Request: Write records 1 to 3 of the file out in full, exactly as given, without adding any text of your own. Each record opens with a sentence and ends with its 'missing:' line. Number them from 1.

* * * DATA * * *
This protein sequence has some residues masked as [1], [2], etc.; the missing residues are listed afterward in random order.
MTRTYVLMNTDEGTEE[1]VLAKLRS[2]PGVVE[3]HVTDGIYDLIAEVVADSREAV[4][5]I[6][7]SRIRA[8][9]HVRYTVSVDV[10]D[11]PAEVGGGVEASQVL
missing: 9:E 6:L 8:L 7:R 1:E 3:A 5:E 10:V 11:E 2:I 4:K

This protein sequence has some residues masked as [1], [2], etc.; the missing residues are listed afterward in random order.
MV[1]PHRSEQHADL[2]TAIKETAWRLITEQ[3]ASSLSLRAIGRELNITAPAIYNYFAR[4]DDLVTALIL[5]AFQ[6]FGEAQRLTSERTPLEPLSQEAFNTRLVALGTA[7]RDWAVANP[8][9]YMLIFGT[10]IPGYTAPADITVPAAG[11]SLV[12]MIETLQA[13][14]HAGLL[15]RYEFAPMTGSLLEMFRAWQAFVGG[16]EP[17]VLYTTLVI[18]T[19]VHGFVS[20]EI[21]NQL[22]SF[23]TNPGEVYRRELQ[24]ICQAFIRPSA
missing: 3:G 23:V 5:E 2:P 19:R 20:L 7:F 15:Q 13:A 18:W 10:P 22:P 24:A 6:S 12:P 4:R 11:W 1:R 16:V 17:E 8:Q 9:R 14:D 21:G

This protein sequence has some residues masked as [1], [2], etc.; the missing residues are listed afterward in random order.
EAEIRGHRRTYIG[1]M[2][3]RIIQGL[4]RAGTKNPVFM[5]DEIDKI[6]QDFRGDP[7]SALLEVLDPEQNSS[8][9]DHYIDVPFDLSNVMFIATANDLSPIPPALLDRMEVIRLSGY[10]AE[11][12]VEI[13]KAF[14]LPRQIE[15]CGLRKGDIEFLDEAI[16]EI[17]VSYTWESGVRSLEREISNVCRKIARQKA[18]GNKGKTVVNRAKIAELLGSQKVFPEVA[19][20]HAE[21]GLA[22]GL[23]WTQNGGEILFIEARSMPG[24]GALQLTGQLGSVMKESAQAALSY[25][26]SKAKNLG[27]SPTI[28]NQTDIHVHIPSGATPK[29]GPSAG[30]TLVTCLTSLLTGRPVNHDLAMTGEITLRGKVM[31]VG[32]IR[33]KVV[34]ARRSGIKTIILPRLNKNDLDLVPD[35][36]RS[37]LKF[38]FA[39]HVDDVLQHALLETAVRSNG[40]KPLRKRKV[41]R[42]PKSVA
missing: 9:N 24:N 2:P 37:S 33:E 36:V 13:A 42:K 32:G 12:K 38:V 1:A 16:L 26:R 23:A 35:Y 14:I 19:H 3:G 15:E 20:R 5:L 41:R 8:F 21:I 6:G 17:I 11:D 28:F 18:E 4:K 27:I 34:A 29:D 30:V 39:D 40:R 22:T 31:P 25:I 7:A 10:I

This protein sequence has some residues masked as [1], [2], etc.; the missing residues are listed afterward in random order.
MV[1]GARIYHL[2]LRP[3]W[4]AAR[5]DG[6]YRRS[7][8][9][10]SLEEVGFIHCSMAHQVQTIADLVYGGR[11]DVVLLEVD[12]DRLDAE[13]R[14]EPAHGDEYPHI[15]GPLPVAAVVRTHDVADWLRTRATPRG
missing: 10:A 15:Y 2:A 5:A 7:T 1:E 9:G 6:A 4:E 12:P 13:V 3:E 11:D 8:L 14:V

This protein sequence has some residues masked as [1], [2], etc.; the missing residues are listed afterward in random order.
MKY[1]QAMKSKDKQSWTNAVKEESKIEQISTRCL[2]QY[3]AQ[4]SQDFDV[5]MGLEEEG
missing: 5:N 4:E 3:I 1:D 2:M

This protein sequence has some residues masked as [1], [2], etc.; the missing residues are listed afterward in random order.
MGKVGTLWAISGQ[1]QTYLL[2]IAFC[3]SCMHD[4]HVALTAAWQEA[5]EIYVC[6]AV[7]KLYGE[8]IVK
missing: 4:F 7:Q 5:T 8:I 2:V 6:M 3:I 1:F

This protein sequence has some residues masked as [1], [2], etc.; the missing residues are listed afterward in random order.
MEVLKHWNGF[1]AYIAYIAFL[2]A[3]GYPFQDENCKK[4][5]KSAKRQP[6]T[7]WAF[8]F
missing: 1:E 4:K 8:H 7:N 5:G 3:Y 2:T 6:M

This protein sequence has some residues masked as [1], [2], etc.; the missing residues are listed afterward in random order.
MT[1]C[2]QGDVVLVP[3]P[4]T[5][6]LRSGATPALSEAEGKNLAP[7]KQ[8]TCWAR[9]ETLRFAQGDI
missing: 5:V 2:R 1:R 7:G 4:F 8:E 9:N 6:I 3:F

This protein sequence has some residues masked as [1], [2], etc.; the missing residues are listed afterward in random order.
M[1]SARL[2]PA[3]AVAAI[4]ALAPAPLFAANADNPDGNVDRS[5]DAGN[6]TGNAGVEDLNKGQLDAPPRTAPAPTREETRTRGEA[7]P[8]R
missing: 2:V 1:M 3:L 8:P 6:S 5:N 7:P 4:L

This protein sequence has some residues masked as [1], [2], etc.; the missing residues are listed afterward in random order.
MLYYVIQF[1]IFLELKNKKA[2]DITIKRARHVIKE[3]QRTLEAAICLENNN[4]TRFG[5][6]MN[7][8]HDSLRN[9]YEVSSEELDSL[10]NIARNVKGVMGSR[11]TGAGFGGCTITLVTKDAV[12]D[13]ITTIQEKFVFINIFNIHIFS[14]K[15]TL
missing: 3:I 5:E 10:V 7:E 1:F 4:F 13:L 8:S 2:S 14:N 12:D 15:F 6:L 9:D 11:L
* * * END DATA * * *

This protein sequence has some residues masked as [1], [2], etc.; the missing residues are listed afterward in random order.
MTRTYVLMNTDEGTEE[1]VLAKLRS[2]PGVVE[3]HVTDGIYDLIAEVVADSREAV[4][5]I[6][7]SRIRA[8][9]HVRYTVSVDV[10]D[11]PAEVGGGVEASQVL
missing: 9:E 6:L 8:L 7:R 1:E 3:A 5:E 10:V 11:E 2:I 4:K

This protein sequence has some residues masked as [1], [2], etc.; the missing residues are listed afterward in random order.
MV[1]PHRSEQHADL[2]TAIKETAWRLITEQ[3]ASSLSLRAIGRELNITAPAIYNYFAR[4]DDLVTALIL[5]AFQ[6]FGEAQRLTSERTPLEPLSQEAFNTRLVALGTA[7]RDWAVANP[8][9]YMLIFGT[10]IPGYTAPADITVPAAG[11]SLV[12]MIETLQA[13][14]HAGLL[15]RYEFAPMTGSLLEMFRAWQAFVGG[16]EP[17]VLYTTLVI[18]T[19]VHGFVS[20]EI[21]NQL[22]SF[23]TNPGEVYRRELQ[24]ICQAFIRPSA
missing: 3:G 23:V 5:E 2:P 19:R 20:L 7:F 15:Q 13:A 18:W 10:P 22:P 24:A 6:S 12:P 4:R 11:W 1:R 16:V 17:E 8:Q 9:R 14:D 21:G

This protein sequence has some residues masked as [1], [2], etc.; the missing residues are listed afterward in random order.
EAEIRGHRRTYIG[1]M[2][3]RIIQGL[4]RAGTKNPVFM[5]DEIDKI[6]QDFRGDP[7]SALLEVLDPEQNSS[8][9]DHYIDVPFDLSNVMFIATANDLSPIPPALLDRMEVIRLSGY[10]AE[11][12]VEI[13]KAF[14]LPRQIE[15]CGLRKGDIEFLDEAI[16]EI[17]VSYTWESGVRSLEREISNVCRKIARQKA[18]GNKGKTVVNRAKIAELLGSQKVFPEVA[19][20]HAE[21]GLA[22]GL[23]WTQNGGEILFIEARSMPG[24]GALQLTGQLGSVMKESAQAALSY[25][26]SKAKNLG[27]SPTI[28]NQTDIHVHIPSGATPK[29]GPSAG[30]TLVTCLTSLLTGRPVNHDLAMTGEITLRGKVM[31]VG[32]IR[33]KVV[34]ARRSGIKTIILPRLNKNDLDLVPD[35][36]RS[37]LKF[38]FA[39]HVDDVLQHALLETAVRSNG[40]KPLRKRKV[41]R[42]PKSVA
missing: 9:N 24:N 2:P 37:S 33:E 36:V 13:A 42:K 32:G 12:K 38:V 1:A 16:L 26:R 23:A 35:Y 14:I 19:H 3:G 15:E 20:R 5:L 41:R 8:F 21:I 6:G 17:I 11:D 28:F 18:E 4:K 27:I 34:A 29:D 30:V 39:D 40:R 22:T 31:P 25:I 7:A 10:I